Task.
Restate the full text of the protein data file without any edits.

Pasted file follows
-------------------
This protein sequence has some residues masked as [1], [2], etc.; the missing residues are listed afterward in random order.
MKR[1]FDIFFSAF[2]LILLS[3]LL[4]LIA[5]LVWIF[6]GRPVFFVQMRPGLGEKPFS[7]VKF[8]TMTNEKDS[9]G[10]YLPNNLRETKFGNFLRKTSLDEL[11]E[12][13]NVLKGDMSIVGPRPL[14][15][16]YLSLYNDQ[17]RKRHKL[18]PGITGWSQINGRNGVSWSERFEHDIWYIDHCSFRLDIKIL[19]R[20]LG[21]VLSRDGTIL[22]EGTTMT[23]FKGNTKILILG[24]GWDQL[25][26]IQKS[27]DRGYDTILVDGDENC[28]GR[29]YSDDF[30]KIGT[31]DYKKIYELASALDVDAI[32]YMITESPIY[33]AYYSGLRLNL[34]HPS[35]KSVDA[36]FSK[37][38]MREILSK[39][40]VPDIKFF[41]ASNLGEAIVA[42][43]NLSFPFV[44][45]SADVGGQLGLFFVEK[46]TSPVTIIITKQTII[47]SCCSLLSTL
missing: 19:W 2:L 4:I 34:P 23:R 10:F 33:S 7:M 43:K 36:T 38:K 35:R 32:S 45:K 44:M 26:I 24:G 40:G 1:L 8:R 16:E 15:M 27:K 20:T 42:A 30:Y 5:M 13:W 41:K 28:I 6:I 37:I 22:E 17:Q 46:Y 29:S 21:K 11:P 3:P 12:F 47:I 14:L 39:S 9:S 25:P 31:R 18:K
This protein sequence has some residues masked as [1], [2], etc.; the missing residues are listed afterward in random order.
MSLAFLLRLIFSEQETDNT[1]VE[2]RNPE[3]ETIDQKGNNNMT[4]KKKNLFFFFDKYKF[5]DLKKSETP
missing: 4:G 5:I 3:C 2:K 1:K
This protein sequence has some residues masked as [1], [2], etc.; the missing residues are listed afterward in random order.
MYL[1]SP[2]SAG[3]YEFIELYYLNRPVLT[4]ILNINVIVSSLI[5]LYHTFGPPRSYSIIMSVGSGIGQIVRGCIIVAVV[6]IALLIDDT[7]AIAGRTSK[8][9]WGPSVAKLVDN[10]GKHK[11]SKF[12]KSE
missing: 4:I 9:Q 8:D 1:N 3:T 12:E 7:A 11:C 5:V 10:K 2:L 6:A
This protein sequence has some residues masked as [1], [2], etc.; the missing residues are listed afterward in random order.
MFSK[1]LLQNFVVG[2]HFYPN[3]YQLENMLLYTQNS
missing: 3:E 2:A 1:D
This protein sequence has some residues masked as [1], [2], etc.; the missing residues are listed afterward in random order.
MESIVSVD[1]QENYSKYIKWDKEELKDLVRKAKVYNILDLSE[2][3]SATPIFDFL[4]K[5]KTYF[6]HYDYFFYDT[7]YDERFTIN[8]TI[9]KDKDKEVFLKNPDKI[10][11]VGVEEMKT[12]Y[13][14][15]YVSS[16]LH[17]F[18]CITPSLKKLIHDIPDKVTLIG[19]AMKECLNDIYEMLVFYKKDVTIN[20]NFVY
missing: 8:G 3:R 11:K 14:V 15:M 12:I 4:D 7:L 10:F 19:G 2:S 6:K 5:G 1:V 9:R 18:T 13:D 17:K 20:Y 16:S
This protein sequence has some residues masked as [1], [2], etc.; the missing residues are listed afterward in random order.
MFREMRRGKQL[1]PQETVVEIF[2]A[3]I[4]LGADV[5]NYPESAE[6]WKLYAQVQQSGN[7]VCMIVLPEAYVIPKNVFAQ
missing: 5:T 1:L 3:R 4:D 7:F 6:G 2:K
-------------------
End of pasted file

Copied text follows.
This protein sequence has some residues masked as [1], [2], etc.; the missing residues are listed afterward in random order.
MKR[1]FDIFFSAF[2]LILLS[3]LL[4]LIA[5]LVWIF[6]GRPVFFVQMRPGLGEKPFS[7]VKF[8]TMTNEKDS[9]G[10]YLPNNLRETKFGNFLRKTSLDEL[11]E[12][13]NVLKGDMSIVGPRPL[14][15][16]YLSLYNDQ[17]RKRHKL[18]PGITGWSQINGRNGVSWSERFEHDIWYIDHCSFRLDIKIL[19]R[20]LG[21]VLSRDGTIL[22]EGTTMT[23]FKGNTKILILG[24]GWDQL[25][26]IQKS[27]DRGYDTILVDGDENC[28]GR[29]YSDDF[30]KIGT[31]DYKKIYELASALDVDAI[32]YMITESPIY[33]AYYSGLRLNL[34]HPS[35]KSVDA[36]FSK[37][38]MREILSK[39][40]VPDIKFF[41]ASNLGEAIVA[42][43]NLSFPFV[44][45]SADVGGQLGLFFVEK[46]TSPVTIIITKQTII[47]SCCSLLSTL
missing: 19:W 2:L 4:I 34:P 23:R 10:F 33:S 7:M 43:K 36:T 38:K 35:R 32:S 45:K 44:M 26:I 24:G 40:G 1:L 8:R 16:E 15:M 27:K 20:T 42:A 30:Y 5:M 13:W 41:K 28:I 6:I 37:I 22:E 17:Q 46:Y 29:S 21:K 11:P 3:P 12:F 47:I 14:L 39:S 9:S 25:P 31:R 18:K
This protein sequence has some residues masked as [1], [2], etc.; the missing residues are listed afterward in random order.
MSLAFLLRLIFSEQETDNT[1]VE[2]RNPE[3]ETIDQKGNNNMT[4]KKKNLFFFFDKYKF[5]DLKKSETP
missing: 4:G 5:I 3:C 2:K 1:K
This protein sequence has some residues masked as [1], [2], etc.; the missing residues are listed afterward in random order.
MYL[1]SP[2]SAG[3]YEFIELYYLNRPVLT[4]ILNINVIVSSLI[5]LYHTFGPPRSYSIIMSVGSGIGQIVRGCIIVAVV[6]IALLIDDT[7]AIAGRTSK[8][9]WGPSVAKLVDN[10]GKHK[11]SKF[12]KSE
missing: 4:I 9:Q 8:D 1:N 3:T 12:E 7:A 11:C 5:V 10:K 2:L 6:A
This protein sequence has some residues masked as [1], [2], etc.; the missing residues are listed afterward in random order.
MFSK[1]LLQNFVVG[2]HFYPN[3]YQLENMLLYTQNS
missing: 3:E 2:A 1:D
This protein sequence has some residues masked as [1], [2], etc.; the missing residues are listed afterward in random order.
MESIVSVD[1]QENYSKYIKWDKEELKDLVRKAKVYNILDLSE[2][3]SATPIFDFL[4]K[5]KTYF[6]HYDYFFYDT[7]YDERFTIN[8]TI[9]KDKDKEVFLKNPDKI[10][11]VGVEEMKT[12]Y[13][14][15]YVSS[16]LH[17]F[18]CITPSLKKLIHDIPDKVTLIG[19]AMKECLNDIYEMLVFYKKDVTIN[20]NFVY
missing: 8:G 3:R 11:K 14:V 15:M 12:I 4:D 7:L 10:F 19:G 2:S 6:K 5:G 1:V 9:R 18:T 13:D 17:K 20:Y 16:S
This protein sequence has some residues masked as [1], [2], etc.; the missing residues are listed afterward in random order.
MFREMRRGKQL[1]PQETVVEIF[2]A[3]I[4]LGADV[5]NYPESAE[6]WKLYAQVQQSGN[7]VCMIVLPEAYVIPKNVFAQ
missing: 5:T 1:L 3:R 4:D 7:F 6:G 2:K